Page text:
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Short and Curlies

May 6, 2009

The Longpigs were one of the lesser lights of Britpop, best known for a number 16 hit with She Said and for launching the career of Richard Hawley. Now though, apparently, short pigs are all the rage.

RoastingNews reaches us of exciting developments in the world of ETFs where the market is seeking out ways to play swine flu. ETF Securities has seen a surge in volumes and returns of its Short Lean Hogs ETC after the World Health Organisation (WHO) raised its pandemic alert for swine flu to the second highest level last Wednesday.

No word on Short Fat Hogs, but we are reliably informed that the surge in short interest in their slimline cousins has put them in the top 5 of short ETC’s by returns in the year to date. The porkers must be feeling particularly perky at outperforming the MSCI World by some 74 percent since September last year.

ETF Securities reckons the interest shows investors are using Short ETCs to benefit from an anticipated fall in demand for lean hogs on the swine flu outbreak. It notes that U.S. pork import bans have been enacted by Russia, China, the Philippines, Serbia, Kazakhstan and South Korea since the end of last week — while lean hog prices have seen sustained pressure as farmers have culled pigs, increasing supply as high feed costs and falling returns have pressured margins.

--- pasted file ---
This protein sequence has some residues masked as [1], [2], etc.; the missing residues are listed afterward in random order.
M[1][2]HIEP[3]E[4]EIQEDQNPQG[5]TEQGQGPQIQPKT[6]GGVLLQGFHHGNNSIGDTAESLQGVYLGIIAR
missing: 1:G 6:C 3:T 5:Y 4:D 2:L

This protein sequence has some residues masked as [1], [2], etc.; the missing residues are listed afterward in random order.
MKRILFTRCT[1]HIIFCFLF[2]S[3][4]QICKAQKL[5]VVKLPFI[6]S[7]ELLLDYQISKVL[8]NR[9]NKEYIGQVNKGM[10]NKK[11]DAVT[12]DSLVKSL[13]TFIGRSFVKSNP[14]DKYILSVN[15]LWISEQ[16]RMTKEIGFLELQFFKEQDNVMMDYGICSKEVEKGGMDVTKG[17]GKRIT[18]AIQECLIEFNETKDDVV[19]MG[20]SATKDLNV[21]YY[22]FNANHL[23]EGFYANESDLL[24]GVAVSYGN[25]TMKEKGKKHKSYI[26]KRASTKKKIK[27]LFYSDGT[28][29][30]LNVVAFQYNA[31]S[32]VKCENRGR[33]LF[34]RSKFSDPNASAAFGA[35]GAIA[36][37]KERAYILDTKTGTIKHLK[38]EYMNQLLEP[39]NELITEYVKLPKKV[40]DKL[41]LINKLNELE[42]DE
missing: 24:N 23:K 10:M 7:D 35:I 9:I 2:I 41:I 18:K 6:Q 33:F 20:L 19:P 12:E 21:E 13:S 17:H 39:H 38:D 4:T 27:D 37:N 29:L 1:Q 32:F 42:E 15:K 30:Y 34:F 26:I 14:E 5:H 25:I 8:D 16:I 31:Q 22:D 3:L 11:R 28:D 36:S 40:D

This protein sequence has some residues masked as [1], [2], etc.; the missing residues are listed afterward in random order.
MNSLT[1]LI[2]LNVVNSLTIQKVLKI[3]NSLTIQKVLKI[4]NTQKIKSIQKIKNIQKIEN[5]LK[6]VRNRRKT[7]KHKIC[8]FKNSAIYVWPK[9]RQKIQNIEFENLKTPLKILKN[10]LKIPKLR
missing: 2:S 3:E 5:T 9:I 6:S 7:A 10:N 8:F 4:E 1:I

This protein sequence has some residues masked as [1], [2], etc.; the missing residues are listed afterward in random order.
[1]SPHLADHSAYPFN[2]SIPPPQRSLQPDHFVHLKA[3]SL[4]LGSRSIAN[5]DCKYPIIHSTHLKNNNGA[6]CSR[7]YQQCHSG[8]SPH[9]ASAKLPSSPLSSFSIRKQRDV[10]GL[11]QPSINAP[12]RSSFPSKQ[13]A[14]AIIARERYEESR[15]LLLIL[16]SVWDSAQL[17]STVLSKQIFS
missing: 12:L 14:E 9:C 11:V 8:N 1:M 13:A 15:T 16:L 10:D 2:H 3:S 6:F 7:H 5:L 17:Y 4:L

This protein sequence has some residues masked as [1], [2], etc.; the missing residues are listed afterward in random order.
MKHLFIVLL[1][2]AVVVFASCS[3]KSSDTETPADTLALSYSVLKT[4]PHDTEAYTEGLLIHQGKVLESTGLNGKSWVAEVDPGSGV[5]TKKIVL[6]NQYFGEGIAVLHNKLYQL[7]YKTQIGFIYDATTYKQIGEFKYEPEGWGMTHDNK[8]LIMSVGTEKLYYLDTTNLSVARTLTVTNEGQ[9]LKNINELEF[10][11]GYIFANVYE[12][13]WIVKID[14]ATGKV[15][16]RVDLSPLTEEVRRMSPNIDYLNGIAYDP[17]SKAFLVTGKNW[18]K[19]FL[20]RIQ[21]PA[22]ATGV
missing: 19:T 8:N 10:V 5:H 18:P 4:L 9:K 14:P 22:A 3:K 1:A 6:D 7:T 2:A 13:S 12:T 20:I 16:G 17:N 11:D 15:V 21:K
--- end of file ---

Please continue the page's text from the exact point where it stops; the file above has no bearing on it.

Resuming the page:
Any Hedgies out there making this play, then get in touch.


U.S. pork import bans have been enacted by Russia, China, the Philippines and a few other countries, it strikes me that there are no protests as many may find that this smells like protectionism. The mentioned countries close their borders and shield their markets from pork imports without any proof that pigs are responsible for the virus.


More political point-scoring than full blown protectionism I reckon. Mind you, these scares are often used to wield trade muscle.

The lingering bans on British beef were perhaps understandable considering the ravaging effects of vCJD, but the embargos you mention look like a convenient over-reaction.

Posted by Joel Dimmock | Report as abusive

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